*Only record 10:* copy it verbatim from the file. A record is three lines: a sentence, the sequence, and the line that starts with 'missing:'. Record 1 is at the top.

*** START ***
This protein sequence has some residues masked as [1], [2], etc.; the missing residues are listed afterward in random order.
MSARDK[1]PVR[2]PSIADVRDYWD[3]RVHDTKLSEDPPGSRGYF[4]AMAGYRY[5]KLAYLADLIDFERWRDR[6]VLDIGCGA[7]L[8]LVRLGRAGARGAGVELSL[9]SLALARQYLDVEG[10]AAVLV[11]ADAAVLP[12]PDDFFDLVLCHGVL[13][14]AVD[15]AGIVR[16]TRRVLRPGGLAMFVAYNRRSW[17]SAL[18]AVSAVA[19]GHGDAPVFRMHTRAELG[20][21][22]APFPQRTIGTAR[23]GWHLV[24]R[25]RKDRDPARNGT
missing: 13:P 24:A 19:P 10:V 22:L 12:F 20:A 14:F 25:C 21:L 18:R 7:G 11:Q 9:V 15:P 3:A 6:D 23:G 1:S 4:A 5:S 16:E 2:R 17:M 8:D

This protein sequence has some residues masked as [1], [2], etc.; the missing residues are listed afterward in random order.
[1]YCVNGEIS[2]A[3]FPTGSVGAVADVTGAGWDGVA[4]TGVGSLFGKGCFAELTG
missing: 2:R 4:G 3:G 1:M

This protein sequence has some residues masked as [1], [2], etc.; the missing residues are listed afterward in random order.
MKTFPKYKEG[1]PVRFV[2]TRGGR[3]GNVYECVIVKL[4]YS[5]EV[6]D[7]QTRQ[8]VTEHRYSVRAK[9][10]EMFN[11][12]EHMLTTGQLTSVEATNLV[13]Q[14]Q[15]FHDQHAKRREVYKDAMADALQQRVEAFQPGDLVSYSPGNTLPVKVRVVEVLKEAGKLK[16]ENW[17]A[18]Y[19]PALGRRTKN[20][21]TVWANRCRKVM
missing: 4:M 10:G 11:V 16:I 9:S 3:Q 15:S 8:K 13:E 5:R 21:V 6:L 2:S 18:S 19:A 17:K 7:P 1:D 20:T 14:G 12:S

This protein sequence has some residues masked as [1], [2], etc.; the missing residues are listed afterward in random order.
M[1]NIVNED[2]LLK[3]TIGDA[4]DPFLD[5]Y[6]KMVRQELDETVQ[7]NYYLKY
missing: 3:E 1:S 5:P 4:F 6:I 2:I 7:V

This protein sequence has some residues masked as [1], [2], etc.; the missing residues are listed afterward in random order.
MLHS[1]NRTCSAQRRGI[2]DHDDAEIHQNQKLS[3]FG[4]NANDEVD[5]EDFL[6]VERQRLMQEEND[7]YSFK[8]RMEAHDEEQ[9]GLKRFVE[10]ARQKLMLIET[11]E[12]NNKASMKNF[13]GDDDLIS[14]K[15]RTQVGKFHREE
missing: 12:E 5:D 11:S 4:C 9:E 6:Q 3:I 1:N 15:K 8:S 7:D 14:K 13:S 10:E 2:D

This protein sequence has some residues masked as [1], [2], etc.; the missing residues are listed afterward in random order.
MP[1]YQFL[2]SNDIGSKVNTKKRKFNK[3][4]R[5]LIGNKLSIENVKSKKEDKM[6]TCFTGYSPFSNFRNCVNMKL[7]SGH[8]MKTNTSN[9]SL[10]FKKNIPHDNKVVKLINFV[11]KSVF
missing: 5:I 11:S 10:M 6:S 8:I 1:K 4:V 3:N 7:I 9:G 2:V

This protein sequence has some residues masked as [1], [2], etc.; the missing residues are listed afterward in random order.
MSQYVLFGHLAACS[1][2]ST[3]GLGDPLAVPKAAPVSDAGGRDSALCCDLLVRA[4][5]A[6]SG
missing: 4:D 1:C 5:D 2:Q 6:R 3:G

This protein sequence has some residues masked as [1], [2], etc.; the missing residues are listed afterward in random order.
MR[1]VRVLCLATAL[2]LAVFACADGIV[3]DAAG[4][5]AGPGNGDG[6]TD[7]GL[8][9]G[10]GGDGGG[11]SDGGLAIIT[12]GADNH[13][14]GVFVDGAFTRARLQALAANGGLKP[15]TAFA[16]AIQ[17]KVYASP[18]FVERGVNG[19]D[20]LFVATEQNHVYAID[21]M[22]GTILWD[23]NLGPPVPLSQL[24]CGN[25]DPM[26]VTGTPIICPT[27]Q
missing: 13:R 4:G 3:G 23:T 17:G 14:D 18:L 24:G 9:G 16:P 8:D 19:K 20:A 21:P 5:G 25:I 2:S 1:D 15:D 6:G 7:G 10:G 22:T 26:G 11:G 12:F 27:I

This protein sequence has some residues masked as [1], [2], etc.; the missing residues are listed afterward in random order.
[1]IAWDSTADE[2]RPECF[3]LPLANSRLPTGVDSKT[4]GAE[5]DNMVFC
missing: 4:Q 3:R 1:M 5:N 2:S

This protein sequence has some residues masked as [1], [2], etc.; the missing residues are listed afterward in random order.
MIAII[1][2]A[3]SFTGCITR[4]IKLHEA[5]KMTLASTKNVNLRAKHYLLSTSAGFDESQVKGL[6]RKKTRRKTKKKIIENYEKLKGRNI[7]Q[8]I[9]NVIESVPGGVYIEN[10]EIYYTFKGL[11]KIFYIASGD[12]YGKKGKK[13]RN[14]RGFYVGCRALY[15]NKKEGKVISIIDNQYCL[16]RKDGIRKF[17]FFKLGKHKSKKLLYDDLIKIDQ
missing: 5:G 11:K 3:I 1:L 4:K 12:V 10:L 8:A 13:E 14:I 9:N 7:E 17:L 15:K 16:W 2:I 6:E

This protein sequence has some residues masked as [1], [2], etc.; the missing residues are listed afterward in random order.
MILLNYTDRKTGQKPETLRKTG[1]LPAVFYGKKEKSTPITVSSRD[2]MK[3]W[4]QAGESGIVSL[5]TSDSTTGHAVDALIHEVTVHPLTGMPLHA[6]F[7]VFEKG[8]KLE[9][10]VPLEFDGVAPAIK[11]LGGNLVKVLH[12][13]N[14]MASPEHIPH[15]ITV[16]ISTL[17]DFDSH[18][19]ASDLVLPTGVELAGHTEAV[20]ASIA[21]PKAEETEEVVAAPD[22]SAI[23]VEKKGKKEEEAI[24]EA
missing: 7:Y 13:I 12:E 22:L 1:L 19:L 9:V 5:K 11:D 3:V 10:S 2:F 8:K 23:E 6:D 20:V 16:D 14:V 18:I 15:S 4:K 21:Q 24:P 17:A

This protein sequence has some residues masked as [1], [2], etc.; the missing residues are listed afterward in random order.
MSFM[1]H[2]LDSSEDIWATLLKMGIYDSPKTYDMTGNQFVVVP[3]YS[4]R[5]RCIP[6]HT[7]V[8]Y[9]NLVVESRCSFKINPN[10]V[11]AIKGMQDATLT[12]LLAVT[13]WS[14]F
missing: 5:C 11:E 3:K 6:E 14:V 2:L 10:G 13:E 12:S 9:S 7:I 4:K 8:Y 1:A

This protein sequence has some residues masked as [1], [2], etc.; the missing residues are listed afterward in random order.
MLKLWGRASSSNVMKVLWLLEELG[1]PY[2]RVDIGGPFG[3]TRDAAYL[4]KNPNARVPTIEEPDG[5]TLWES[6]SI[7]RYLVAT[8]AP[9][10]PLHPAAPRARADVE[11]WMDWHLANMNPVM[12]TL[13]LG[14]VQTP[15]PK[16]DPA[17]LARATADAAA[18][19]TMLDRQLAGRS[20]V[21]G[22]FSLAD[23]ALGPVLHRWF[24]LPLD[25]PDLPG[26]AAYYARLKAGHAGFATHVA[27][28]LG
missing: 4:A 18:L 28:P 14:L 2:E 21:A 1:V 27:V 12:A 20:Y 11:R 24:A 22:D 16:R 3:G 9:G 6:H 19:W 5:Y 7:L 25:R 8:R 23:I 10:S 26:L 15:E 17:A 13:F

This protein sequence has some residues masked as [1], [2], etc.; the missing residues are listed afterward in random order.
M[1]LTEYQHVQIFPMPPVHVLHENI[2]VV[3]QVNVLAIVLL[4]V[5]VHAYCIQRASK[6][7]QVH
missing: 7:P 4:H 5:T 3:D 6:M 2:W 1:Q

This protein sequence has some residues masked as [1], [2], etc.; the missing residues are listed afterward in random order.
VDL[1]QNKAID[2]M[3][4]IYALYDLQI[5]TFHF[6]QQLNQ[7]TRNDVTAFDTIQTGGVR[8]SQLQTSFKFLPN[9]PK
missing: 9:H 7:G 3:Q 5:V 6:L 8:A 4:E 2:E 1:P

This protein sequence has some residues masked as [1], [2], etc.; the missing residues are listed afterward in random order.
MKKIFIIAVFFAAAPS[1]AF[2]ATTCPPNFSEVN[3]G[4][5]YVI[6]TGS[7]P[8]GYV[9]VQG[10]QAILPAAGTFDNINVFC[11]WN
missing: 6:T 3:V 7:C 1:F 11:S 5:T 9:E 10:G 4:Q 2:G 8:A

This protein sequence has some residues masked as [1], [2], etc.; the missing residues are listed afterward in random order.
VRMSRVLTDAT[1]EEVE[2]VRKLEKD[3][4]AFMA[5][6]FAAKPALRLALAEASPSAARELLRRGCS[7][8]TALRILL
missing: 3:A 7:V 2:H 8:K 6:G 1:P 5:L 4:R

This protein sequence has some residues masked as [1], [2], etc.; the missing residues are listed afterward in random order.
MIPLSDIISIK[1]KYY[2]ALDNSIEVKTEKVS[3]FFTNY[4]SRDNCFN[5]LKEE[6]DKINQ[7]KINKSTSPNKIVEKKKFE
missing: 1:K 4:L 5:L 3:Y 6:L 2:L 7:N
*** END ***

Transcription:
This protein sequence has some residues masked as [1], [2], etc.; the missing residues are listed afterward in random order.
MIAII[1][2]A[3]SFTGCITR[4]IKLHEA[5]KMTLASTKNVNLRAKHYLLSTSAGFDESQVKGL[6]RKKTRRKTKKKIIENYEKLKGRNI[7]Q[8]I[9]NVIESVPGGVYIEN[10]EIYYTFKGL[11]KIFYIASGD[12]YGKKGKK[13]RN[14]RGFYVGCRALY[15]NKKEGKVISIIDNQYCL[16]RKDGIRKF[17]FFKLGKHKSKKLLYDDLIKIDQ
missing: 5:G 11:K 3:I 1:L 4:K 12:V 10:L 8:A 13:E 14:I 9:N 7:E 17:L 15:K 16:W 2:I 6:E